I will start by saying that I am no economist.
However, it is clear to me that economics has a irrefutable tie to government policies, behaviors of large corporations, and the freedom they have to manipulate government policies. Consumer behavior can be measured and in some cases manipulated by both. Consumers are free to choose only what they are offered. Competition exists only when government policy and/or the Corporatists will allow it, and then only within the laws and constraints they enforce, by law or threat of lawsuit.
An economy is not something we merely observe like the weather, it is something that is routinely manipulated by politicians, corporate behaviors and of course resources. From my perspective as one who has been uncorrupted by the halls of academia, I have observed some interesting trends.
1) An ever increasing concern for the welfare of investors/shareholders.
2) A increased, glaring (elephant in the room), lack of concern, for the cost of corporate liabilities that are passed along to the public.
3) More cheap, poor quality goods, that no one really needs, with hard core marketing behind them.
To the extent that economists, withany kind of science to back them up, saw this coming, they are deafening in their silence. For example, warnings of recession have begun to emerge from the pundits, but seemingly after the fact.
Near as I can tell, generally, science gives us some reasonable means to predict the outcome of various experiments. To the extent that economics might qualify as a science, regardless of how complex they claim it to be, I have heard little, that is any more credible, than I would hear from an astrologer or a psychic.
The trends I pointed out earlier are desirable for those who value the welfare of investors over laborers. And since, they also happen to control most of the wealth it should be no surprise that these trends are prevailing over other possibilities.
I have also noted some contrasting trends. Bill Gates, one of the richest dudes on the planet, recently has discussed what he calls “Creative Capitalism”.
“The least needy see the most improvement, and the most needy see the least improvement, especially those that live on less than $1 a day,” Mr Gates warned.
Climate change, meanwhile, had “the biggest impact on those people who have contributed least to its causes”.
Mr Gates, who by some calculations is still the richest man in the world, said the genius of capitalism was that it made self-interest serve the broader interest of society.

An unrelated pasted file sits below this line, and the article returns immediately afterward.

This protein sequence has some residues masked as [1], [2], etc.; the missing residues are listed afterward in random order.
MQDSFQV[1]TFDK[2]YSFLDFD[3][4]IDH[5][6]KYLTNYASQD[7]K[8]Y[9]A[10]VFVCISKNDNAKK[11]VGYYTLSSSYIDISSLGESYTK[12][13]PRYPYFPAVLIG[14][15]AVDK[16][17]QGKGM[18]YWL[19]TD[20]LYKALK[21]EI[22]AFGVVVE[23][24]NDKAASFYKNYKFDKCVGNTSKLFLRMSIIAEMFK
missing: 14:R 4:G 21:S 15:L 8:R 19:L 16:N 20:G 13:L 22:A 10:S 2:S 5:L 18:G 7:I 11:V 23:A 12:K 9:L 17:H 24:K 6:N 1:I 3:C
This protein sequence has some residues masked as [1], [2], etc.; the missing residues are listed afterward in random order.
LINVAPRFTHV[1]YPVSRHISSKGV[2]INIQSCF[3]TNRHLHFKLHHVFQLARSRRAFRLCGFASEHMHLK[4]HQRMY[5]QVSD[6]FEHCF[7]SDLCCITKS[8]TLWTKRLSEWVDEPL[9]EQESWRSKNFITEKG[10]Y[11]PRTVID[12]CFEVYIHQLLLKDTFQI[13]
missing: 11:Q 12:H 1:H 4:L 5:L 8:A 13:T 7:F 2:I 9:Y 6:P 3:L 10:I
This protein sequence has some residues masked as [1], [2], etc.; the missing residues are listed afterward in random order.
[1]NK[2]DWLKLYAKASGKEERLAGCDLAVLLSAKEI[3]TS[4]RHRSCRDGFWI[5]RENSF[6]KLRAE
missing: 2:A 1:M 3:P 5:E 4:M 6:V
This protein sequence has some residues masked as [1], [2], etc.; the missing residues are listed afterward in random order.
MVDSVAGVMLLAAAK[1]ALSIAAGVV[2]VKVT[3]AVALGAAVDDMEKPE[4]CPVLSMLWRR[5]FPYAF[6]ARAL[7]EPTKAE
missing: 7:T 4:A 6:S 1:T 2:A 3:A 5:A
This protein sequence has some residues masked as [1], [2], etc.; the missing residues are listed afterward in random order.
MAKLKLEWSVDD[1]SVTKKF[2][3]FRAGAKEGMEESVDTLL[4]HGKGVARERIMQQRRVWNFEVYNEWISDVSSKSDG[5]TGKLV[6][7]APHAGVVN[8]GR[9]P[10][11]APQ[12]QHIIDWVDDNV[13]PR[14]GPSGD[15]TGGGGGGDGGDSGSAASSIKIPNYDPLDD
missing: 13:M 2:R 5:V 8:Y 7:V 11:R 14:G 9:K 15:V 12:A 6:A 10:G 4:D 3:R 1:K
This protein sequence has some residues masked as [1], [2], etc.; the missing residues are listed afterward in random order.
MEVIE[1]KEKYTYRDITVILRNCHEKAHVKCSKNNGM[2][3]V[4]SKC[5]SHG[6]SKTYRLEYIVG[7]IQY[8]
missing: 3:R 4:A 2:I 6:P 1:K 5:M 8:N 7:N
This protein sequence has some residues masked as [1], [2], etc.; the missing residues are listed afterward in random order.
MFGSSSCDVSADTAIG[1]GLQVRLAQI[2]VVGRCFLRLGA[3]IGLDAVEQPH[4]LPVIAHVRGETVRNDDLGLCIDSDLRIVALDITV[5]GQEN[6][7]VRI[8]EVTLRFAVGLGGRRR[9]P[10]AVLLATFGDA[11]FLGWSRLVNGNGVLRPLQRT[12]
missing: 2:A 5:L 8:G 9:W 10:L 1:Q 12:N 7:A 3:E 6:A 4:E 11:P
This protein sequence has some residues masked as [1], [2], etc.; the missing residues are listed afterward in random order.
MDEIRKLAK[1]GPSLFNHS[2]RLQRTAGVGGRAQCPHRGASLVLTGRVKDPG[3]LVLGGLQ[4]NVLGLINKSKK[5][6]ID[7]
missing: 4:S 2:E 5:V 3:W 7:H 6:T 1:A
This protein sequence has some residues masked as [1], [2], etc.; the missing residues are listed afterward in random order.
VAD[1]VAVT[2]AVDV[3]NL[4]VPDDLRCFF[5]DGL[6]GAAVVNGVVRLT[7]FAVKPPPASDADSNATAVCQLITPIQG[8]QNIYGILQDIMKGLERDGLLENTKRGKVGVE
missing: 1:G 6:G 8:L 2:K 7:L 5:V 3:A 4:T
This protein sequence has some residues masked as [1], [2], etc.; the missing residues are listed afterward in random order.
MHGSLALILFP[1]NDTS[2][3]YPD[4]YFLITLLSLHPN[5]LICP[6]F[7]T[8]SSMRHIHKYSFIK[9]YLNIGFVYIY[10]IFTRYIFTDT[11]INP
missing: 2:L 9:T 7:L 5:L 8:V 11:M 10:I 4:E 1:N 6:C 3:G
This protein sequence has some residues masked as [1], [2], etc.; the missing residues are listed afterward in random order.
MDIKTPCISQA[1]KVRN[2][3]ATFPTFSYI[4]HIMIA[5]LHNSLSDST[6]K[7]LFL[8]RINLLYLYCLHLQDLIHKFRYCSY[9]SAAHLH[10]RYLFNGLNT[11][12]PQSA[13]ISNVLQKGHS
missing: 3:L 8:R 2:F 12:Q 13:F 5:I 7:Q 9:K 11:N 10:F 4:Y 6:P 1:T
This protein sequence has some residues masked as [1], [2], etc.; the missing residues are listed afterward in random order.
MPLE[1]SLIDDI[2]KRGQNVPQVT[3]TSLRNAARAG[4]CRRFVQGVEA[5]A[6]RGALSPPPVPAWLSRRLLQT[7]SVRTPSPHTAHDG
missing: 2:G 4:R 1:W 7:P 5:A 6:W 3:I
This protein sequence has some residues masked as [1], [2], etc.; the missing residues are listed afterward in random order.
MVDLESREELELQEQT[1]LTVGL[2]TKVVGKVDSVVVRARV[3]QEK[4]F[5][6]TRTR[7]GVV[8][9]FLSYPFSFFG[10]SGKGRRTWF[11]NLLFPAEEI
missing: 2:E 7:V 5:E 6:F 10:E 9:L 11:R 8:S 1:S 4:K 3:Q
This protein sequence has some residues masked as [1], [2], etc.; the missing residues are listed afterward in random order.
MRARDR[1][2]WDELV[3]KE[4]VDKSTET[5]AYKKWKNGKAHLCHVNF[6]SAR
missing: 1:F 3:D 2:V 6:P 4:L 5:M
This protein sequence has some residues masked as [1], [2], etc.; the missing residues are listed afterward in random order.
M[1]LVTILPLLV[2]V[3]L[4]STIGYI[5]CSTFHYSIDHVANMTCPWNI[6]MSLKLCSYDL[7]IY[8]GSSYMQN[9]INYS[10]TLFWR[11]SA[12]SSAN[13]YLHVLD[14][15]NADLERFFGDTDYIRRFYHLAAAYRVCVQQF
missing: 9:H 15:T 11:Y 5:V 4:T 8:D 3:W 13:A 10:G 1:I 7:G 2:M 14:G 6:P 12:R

However, there was one drawback. “As wealth rises, the financial incentives to help people rises, as they get poorer, it falls,” and the world’s poorest were losing out.
The Red Campaign seeks to work against this trend by taking profits from various product lines and distributing them to the needy. But this is just a token gesture, not an economic trend.
Using intuition alone, I feel a great affinity for the type of Free Market described by Robert F. Kennedy Jr.
The definition of Free-Markets as envisioned by so-called conservatives has also ignored the liabilities. The Free-Market, described by Robert F Kennedy Jr. in his speech, attacks this misconception directly. If the commons (a wide variety of resources), that are owned by all of us, are to be exploited in any way, then those who benefit, must share the burden of the liabilities in equal measure. In addition, the profits they enjoy, should be fairly distributed to those who are impacted by their efforts to extract and process the resources as a means of compensation.
I don’t see this discussed by any of the candidates. (Maybe with the exception of Edwards, now out of the campaign).
I realize that I am running outside the boundaries of this topic, but it seems as good a time to bring it up as any. And this is a great audience for it as well.
I think we can all see that there are some issues with the way the economy is operating right now. We have politicians who are making all kinds of promises as to how their policies will provide some kind of stimulation to the economy that will result in a more positive outcome for more of us. And yet, we have little to base our opinions on other than what we hear from pundits and the politicians themselves.
So, as skeptics, and people who prefer a scientific approach to one based on tea leaves, how are we to judge what we are told by these people?
I think in the end, it is less an issue with economic science, and more to do with political idealism and it’s influence on economics.